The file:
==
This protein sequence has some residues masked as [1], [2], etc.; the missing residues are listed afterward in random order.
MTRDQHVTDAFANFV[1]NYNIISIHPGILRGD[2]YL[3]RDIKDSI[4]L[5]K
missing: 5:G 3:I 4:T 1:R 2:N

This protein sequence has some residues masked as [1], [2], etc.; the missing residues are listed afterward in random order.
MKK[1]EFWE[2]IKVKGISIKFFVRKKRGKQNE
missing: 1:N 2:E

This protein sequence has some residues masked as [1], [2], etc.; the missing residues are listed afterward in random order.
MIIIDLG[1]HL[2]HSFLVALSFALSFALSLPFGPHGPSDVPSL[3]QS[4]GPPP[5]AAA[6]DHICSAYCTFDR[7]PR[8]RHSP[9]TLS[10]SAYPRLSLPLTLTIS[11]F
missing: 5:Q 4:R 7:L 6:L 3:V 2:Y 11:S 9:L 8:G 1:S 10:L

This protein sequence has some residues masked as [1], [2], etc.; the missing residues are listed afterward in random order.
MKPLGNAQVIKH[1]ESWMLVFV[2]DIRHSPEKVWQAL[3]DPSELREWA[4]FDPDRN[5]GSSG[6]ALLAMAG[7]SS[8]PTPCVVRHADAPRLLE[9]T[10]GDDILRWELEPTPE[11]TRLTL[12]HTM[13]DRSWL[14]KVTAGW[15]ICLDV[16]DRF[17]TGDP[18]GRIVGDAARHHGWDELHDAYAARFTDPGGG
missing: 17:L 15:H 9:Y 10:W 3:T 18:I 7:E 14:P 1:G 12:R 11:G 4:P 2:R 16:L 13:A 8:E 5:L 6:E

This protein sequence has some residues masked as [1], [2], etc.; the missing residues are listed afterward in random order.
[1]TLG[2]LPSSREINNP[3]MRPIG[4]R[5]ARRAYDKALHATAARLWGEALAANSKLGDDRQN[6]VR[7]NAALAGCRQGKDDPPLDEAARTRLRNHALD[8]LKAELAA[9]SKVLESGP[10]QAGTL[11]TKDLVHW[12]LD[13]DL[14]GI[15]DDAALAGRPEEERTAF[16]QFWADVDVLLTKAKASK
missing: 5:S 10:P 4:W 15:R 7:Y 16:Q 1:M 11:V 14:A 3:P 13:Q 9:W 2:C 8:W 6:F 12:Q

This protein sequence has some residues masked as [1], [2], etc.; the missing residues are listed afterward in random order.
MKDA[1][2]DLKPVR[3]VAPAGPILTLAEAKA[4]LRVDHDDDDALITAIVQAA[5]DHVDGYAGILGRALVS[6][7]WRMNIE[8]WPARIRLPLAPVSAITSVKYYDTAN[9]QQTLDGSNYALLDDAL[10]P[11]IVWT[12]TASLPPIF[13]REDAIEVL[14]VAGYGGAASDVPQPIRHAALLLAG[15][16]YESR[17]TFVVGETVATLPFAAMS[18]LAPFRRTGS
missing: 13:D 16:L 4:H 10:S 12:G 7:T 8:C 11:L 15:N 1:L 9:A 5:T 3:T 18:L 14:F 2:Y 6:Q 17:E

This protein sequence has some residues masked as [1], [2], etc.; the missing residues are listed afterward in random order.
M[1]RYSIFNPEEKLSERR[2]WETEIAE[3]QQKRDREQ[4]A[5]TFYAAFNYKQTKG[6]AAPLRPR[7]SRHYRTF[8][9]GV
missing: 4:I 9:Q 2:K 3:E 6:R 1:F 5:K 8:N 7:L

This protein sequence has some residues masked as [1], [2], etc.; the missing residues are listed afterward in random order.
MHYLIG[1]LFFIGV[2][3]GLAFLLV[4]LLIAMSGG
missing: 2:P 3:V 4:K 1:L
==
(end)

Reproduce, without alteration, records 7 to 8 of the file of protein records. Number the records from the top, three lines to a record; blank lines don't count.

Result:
This protein sequence has some residues masked as [1], [2], etc.; the missing residues are listed afterward in random order.
M[1]RYSIFNPEEKLSERR[2]WETEIAE[3]QQKRDREQ[4]A[5]TFYAAFNYKQTKG[6]AAPLRPR[7]SRHYRTF[8][9]GV
missing: 4:I 9:Q 2:K 3:E 6:R 1:F 5:K 8:N 7:L

This protein sequence has some residues masked as [1], [2], etc.; the missing residues are listed afterward in random order.
MHYLIG[1]LFFIGV[2][3]GLAFLLV[4]LLIAMSGG
missing: 2:P 3:V 4:K 1:L